A Systems View of Planning. Towards a Theory of the Urban by George F. Chadwick

By George F. Chadwick

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A. Miller (1956) suggests: "The span of absolute judgement and the span of immediate memory impose severe limitations on the amount of information that we are able to receive, process and remember. " 28 A Systems View of Planning Perhaps the best example of this is the "modelling" or schematic ability mentioned, which has the aim of representing a complex situation in a way in which it can be grasped and handled by the mind. An excellent example from the field of mathematics is the development of set theory, which stems from the simple idea of a number of things which have a common property or properties and thus can be represented as elements of a set.

14 27 capacity for information—possibly as large as 10 bits, or rather more than the core store capacity of all the electronic computers in the world at the present time. The number of neurons in the central 10 nervous system is of the order of ΙΟ , and it seems probable that "even the simplest behaviour requires the integrated action of millions of neurons : . . almost every nerve cell in the cerebral cortex may be excited in every activity. . The same neurons which maintain the memory traces and participate in the revival of a memory are also involved, in different combinations, in thousands of other memories and acts" (Lashley, 1951).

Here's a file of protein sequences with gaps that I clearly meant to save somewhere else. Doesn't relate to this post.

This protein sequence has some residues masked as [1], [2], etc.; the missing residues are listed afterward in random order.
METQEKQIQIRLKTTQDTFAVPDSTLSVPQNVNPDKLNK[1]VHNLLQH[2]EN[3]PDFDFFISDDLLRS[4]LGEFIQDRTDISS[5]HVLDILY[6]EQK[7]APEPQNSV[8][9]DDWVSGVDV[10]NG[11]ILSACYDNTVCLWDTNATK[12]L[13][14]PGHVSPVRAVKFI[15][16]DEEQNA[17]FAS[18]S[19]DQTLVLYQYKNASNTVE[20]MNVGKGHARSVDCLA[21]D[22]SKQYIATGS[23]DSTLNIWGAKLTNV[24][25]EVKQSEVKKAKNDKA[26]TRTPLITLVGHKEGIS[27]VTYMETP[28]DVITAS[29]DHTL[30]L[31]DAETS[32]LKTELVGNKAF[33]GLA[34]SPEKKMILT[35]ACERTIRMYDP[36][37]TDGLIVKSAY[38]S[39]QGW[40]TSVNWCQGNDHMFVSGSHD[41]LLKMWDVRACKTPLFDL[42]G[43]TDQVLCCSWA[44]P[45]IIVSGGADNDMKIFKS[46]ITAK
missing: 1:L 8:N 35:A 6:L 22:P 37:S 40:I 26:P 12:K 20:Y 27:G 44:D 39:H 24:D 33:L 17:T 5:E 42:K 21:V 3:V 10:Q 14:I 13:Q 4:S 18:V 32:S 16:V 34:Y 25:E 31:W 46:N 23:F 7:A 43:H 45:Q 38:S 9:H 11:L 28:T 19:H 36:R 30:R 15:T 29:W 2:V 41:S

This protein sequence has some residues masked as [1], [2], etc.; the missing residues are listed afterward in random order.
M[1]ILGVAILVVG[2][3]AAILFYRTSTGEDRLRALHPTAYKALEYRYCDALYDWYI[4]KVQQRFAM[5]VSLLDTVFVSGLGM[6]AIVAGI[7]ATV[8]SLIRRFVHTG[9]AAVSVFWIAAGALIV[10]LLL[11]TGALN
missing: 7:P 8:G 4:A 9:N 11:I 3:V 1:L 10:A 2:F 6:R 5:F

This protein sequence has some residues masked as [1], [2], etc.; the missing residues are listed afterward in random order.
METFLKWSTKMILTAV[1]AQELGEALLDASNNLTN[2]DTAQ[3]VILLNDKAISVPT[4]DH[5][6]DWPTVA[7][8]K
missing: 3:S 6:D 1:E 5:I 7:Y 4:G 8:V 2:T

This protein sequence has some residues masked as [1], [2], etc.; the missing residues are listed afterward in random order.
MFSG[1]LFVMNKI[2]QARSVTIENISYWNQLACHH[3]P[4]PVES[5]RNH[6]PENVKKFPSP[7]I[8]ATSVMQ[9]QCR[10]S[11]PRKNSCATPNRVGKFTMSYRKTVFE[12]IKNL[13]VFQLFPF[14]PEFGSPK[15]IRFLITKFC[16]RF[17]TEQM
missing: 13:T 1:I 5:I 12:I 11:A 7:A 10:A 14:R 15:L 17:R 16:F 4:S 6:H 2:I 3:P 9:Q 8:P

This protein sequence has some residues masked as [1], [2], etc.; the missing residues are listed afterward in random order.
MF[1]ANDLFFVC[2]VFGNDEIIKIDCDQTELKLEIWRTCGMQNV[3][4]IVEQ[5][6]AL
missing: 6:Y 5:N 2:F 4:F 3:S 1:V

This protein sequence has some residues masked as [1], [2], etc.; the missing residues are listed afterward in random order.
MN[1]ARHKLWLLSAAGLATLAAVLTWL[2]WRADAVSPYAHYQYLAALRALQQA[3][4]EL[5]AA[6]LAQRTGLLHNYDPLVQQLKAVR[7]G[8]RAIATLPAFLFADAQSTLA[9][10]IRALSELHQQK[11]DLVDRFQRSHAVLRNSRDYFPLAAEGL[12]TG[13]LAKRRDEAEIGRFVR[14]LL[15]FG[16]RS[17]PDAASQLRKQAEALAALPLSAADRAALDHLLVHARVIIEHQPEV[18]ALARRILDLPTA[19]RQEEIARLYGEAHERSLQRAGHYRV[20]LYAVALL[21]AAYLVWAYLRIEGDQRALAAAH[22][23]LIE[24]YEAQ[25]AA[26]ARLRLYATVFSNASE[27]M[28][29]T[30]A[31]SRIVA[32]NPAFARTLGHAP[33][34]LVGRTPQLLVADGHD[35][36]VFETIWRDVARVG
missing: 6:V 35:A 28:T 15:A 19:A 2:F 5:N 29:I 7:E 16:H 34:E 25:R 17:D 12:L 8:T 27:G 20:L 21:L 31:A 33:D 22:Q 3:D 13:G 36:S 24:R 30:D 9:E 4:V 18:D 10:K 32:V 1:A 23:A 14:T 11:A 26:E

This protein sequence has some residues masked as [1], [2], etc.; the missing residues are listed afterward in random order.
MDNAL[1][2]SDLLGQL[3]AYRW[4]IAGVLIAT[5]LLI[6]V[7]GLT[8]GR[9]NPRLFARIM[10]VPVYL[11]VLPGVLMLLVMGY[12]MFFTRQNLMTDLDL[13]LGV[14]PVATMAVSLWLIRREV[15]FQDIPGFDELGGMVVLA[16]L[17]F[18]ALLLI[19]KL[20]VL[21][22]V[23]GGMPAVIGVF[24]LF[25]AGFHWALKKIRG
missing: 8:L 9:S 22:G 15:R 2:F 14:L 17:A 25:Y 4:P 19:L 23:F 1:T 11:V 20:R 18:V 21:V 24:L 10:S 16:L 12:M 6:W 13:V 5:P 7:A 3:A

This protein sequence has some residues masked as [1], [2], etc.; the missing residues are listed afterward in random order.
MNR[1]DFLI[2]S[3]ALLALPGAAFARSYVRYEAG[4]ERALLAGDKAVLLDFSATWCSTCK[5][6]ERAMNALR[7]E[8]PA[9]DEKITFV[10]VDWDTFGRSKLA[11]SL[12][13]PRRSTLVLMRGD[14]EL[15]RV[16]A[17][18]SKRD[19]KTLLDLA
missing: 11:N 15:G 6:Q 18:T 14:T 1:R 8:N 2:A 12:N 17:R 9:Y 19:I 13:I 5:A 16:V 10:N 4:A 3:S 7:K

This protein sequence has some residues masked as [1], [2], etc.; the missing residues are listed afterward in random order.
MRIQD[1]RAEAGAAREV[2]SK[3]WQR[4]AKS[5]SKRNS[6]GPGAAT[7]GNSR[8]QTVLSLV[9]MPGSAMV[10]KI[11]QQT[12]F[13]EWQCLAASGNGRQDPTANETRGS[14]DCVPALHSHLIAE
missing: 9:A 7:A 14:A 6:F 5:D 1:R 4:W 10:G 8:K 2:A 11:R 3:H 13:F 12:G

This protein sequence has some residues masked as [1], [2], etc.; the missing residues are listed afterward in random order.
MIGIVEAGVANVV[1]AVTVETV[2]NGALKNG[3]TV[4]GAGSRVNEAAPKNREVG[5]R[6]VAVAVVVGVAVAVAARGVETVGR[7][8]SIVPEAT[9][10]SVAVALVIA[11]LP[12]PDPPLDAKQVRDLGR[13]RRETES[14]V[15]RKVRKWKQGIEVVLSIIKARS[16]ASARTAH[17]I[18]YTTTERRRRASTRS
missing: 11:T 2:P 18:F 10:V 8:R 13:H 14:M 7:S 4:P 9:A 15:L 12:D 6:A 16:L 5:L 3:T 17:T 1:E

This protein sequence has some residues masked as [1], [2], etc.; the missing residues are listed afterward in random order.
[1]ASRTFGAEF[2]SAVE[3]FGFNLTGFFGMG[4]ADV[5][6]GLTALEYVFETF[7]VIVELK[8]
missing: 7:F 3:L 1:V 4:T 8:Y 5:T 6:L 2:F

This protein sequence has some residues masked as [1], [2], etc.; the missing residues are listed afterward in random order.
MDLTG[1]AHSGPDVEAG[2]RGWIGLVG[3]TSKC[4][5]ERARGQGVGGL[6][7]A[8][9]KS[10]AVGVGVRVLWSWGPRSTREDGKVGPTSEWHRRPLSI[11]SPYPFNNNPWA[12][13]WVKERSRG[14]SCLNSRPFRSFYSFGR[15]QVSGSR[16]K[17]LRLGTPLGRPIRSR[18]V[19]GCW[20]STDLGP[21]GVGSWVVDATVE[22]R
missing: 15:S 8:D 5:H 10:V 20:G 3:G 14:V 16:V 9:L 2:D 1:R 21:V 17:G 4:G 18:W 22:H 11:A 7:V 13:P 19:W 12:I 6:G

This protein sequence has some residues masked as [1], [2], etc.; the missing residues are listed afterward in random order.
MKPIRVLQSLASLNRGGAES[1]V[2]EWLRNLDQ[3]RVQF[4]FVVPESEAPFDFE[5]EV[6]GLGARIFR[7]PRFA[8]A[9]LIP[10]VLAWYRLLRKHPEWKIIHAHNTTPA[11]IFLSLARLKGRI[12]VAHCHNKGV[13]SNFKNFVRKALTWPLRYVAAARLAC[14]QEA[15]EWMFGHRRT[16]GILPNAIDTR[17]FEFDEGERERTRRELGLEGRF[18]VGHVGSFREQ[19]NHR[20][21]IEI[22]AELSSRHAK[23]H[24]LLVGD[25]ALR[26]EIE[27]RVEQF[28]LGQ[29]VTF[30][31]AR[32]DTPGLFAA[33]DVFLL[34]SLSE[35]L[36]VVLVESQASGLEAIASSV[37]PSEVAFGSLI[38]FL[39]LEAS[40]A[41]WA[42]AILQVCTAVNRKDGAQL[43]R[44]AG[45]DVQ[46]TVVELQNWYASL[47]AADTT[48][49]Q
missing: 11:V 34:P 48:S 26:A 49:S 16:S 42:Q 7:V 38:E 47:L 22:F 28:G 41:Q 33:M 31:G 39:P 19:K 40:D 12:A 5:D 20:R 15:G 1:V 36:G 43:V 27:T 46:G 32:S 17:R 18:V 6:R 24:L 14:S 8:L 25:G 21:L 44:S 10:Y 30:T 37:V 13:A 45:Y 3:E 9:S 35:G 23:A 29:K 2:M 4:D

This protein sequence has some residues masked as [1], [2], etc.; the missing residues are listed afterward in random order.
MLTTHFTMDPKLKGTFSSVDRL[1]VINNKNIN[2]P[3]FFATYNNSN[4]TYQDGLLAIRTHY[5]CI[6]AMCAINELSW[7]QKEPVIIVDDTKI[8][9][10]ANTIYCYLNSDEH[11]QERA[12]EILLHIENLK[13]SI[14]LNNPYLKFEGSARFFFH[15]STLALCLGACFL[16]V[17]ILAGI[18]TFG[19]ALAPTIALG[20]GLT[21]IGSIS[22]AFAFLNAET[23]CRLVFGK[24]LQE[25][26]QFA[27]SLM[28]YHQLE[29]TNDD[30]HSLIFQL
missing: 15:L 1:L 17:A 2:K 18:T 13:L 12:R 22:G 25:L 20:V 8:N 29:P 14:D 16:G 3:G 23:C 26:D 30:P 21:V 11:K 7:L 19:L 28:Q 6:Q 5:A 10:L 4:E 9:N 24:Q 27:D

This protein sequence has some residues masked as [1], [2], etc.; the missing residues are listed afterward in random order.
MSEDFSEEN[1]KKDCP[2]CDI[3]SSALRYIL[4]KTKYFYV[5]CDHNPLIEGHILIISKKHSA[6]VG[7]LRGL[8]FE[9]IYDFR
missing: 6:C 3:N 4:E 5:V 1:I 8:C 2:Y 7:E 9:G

Thus the input and output characteristics of human beings are restricted to the order of 100 bits per second, but the actual capacity 9 of the brain is of a very different order—and may be as much as 10 bits per second if all the neurons in the brain are involved in every action. It seems, therefore, that human beings have restricted channel input and output capacity and have lower precision in arithmetic terms because their nervous systems are not digital in operation, but depend on the transmission of periodic trains of pulses simultaneously to many cells.

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